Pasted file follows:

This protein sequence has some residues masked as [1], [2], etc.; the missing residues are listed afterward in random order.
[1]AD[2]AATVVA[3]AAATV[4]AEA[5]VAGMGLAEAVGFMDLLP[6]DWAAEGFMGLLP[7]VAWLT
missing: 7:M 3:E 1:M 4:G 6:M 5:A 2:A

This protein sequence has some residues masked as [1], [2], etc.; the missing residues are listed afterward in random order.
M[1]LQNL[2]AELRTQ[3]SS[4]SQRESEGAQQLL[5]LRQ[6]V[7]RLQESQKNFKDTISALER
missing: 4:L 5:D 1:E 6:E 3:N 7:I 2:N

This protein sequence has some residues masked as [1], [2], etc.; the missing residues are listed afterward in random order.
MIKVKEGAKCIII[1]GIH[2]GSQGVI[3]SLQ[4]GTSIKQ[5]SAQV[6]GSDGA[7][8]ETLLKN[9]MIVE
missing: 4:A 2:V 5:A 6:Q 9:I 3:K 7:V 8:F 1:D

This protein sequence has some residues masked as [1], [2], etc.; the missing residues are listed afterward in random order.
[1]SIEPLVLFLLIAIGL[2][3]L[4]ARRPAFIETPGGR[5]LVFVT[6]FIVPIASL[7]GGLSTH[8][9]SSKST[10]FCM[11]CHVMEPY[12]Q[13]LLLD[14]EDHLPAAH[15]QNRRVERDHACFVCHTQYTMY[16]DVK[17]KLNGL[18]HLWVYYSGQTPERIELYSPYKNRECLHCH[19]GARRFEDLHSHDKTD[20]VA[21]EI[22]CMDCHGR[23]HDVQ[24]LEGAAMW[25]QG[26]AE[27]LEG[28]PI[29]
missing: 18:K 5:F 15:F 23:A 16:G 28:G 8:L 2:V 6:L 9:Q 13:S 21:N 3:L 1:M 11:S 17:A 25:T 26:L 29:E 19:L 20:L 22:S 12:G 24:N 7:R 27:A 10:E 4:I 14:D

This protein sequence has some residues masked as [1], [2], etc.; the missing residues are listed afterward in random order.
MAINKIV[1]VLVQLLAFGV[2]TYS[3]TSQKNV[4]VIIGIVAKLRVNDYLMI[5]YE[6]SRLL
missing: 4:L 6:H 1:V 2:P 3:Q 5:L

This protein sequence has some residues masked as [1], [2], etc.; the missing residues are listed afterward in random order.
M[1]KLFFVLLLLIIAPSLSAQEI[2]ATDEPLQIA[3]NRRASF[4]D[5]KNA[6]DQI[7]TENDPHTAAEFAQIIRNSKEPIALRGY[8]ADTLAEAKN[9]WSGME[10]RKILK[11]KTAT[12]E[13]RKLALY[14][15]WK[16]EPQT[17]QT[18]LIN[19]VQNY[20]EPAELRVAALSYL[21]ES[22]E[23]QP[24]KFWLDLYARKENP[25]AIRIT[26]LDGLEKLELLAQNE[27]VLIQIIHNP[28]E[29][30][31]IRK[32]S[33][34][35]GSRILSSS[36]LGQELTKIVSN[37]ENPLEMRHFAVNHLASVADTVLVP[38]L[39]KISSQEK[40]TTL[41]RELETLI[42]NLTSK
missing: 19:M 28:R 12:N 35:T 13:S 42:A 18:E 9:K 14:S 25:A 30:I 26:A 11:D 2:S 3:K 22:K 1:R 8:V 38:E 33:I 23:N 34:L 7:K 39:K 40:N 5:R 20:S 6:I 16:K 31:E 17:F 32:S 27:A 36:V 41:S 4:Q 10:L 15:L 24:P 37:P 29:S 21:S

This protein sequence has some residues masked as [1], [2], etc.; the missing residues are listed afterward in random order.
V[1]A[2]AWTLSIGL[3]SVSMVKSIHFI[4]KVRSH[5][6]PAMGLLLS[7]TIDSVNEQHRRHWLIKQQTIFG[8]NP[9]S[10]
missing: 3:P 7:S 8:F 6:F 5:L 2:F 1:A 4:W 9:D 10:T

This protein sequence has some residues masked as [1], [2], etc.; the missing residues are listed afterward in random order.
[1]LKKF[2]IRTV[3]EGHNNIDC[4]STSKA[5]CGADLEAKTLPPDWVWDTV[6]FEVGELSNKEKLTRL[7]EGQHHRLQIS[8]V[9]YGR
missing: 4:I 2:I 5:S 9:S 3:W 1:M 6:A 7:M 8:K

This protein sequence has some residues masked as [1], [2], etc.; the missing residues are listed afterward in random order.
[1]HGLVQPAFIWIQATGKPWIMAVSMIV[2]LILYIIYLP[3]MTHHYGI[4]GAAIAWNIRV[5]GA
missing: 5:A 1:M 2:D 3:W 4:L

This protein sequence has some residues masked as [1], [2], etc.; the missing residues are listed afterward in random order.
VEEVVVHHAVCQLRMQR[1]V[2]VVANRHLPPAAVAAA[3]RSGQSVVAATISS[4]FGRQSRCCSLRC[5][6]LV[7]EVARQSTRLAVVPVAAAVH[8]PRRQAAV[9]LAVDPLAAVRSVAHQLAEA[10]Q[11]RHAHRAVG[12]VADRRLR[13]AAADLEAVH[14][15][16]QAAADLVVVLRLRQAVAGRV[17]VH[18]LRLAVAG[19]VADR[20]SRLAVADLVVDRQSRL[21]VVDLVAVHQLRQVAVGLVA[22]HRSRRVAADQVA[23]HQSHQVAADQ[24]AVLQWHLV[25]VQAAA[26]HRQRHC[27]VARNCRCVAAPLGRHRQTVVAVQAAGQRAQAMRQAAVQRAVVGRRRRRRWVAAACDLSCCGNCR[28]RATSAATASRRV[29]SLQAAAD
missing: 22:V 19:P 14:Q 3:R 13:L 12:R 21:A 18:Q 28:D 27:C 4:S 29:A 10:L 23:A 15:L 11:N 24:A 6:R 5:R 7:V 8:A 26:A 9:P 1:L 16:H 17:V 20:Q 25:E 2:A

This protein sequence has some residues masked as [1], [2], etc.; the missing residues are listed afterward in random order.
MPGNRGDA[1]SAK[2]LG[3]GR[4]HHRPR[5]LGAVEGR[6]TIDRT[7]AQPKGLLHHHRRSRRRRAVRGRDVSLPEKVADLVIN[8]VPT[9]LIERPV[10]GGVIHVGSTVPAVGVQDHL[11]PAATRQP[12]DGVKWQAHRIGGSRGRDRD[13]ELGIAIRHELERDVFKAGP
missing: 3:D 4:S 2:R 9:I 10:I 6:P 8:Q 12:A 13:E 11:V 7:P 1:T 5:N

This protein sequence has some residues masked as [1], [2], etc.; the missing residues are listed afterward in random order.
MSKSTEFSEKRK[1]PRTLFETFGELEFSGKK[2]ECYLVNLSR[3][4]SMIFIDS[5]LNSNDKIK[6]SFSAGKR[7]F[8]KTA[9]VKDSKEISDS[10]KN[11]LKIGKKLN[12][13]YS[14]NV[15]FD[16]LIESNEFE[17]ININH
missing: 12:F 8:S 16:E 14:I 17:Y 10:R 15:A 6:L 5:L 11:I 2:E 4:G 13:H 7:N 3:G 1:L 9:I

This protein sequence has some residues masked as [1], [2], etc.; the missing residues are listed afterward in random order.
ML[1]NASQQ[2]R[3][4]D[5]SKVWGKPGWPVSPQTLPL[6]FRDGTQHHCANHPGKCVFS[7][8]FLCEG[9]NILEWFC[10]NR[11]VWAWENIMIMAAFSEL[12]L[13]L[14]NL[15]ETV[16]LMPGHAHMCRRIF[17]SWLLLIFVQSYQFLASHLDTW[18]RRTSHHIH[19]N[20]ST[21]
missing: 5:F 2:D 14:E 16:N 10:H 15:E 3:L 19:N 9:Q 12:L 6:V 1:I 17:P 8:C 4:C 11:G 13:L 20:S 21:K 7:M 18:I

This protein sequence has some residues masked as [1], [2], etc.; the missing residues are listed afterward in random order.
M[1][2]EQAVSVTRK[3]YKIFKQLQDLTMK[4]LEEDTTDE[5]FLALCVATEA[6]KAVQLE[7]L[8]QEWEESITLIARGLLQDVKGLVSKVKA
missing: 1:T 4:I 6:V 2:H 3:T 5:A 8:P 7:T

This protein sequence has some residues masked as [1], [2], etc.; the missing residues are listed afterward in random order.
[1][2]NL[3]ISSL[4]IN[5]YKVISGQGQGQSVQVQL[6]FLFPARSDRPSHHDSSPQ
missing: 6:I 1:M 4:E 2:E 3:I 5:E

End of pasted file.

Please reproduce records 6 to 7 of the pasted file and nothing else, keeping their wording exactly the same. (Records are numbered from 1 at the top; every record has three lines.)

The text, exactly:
This protein sequence has some residues masked as [1], [2], etc.; the missing residues are listed afterward in random order.
M[1]KLFFVLLLLIIAPSLSAQEI[2]ATDEPLQIA[3]NRRASF[4]D[5]KNA[6]DQI[7]TENDPHTAAEFAQIIRNSKEPIALRGY[8]ADTLAEAKN[9]WSGME[10]RKILK[11]KTAT[12]E[13]RKLALY[14][15]WK[16]EPQT[17]QT[18]LIN[19]VQNY[20]EPAELRVAALSYL[21]ES[22]E[23]QP[24]KFWLDLYARKENP[25]AIRIT[26]LDGLEKLELLAQNE[27]VLIQIIHNP[28]E[29][30][31]IRK[32]S[33][34][35]GSRILSSS[36]LGQELTKIVSN[37]ENPLEMRHFAVNHLASVADTVLVP[38]L[39]KISSQEK[40]TTL[41]RELETLI[42]NLTSK
missing: 19:M 28:R 12:N 35:T 13:S 42:A 18:E 9:K 14:S 25:A 30:I 26:A 11:D 2:S 3:K 22:K 1:R 8:V 38:E 33:I 23:N 34:L 7:K 39:K 40:N 5:R 20:S 6:I 16:K 31:E 17:F 32:S 27:A 36:V 41:S 4:Q 10:L 15:L 24:P 37:P 29:S 21:S

This protein sequence has some residues masked as [1], [2], etc.; the missing residues are listed afterward in random order.
V[1]A[2]AWTLSIGL[3]SVSMVKSIHFI[4]KVRSH[5][6]PAMGLLLS[7]TIDSVNEQHRRHWLIKQQTIFG[8]NP[9]S[10]
missing: 3:P 7:S 8:F 6:F 5:L 2:F 1:A 4:W 9:D 10:T